3. Once the glass is very loose and molten, always rotating, bring the glass above the flame. Wait a second or two(still rotating), then, slowly, begin pulling the two sides away from the center.


4. As the glass cools, pull faster (did I say keep rotating? That's right, you got it ) . Continue rotating and pulling until the glass stops and is cooled.


There, you did it ! Your first pulled point!!!

5. Now just burn the point in the middle, seperating it into two seperate points. Once the glass has cooled, you can use a point as a handle to make another point a couple of inches from the first one that you made.


Now, what do you do with a pulled point? You can use them to make blown beads and vessels...that's another lesson and I'm still learning it myself! You can do this though by scoring a line around one of you points and popping it off...

then attack a small boro tube (do not punty), keeping the hole open so that you can use it for a blow tube. Then attach a solid rod to the other side so that you have two handles. Anyway, you get the idea as to what they are used for. Just remember! Always, always rotate so that everything stays centered!!!!
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Old 02-19-2008, 05:04 PM
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Re: Boro Tutorials

Heidi ~ Great tutorial! Wonderful, organized workspace as well! Now if I could only have hands like Roger Paramore ~ the human lathe !!!! Keeping them on center is the hard part. Thanks!
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Old 02-20-2008, 01:25 PM
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Re: Boro Tutorials

BLOWN BEAD TUTORIAL - PART 1
Please take note that the steps for this tutorial are not ones that I have come up with on my own. These are things that I have learned from Doug Remschneider's video, "Blown Beads", which I highly recommend! Keep in mind, I'm still learning this as well. I'm by no means an expert with blown beads...just sharing what knowledge I've picked up.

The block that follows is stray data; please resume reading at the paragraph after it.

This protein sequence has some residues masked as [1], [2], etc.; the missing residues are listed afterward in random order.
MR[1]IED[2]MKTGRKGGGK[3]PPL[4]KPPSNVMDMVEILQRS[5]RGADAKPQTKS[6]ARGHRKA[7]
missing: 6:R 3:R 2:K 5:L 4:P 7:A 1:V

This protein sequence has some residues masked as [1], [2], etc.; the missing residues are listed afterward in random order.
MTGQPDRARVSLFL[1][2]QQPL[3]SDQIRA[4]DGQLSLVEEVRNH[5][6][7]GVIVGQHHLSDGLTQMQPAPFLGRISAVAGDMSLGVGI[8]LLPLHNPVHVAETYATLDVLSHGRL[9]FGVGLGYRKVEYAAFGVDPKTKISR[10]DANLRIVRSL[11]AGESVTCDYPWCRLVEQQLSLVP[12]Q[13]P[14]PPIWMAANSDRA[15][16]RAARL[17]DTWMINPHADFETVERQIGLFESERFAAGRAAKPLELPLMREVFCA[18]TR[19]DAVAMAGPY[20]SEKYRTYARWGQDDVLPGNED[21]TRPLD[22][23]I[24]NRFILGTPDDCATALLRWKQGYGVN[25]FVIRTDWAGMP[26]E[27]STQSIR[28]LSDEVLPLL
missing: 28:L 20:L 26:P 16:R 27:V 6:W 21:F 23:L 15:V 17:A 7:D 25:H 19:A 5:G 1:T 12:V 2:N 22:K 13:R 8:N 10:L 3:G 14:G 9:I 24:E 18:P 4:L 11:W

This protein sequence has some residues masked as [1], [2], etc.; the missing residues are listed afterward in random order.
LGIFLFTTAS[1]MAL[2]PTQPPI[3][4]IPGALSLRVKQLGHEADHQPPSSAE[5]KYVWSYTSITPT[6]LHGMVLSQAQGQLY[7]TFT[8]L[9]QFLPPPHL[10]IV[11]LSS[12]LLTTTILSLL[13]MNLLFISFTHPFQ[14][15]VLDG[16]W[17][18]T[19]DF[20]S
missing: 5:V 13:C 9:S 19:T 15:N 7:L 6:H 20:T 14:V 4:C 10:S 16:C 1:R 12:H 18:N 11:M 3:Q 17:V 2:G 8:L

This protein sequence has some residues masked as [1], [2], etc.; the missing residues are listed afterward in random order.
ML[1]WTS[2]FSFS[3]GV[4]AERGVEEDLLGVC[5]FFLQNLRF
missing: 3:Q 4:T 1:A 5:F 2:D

Warning! This tutorial is time intensive!

Materials:
15.9mm simax/pyrex tubing (heavy wall)
(2) 7-8mm simax/pyrex tubing (will be referred to as blow tube)
5-6mm clear boro rod
color rod (I used Green Amber Purple in this demo)
boro color powder (I used Teal)

Tools:
Cup Shears
Reamer
Graphite Paddle
Scoring Knife
Frit tray or plate (for powder)
Hot Fingers or tweezers

Previous Experience: a working knowledge of pulling points (from previous tutorial)

1. Using your scoring knife, score your pulled point on the 15.9mm tubing and pop the point off, away from you.


2. Heat the end, then, using your reamer, widen/flare the opening to match the opening of your blow tube.

3. Heat your blow tube edge and with both edges soft, join together. It is very important to rotate (this action is described in previous tutorial) the glass once you join, keep it centered and do not close the hole. The opening needs to remain open so that you can blow air into the body of the bead.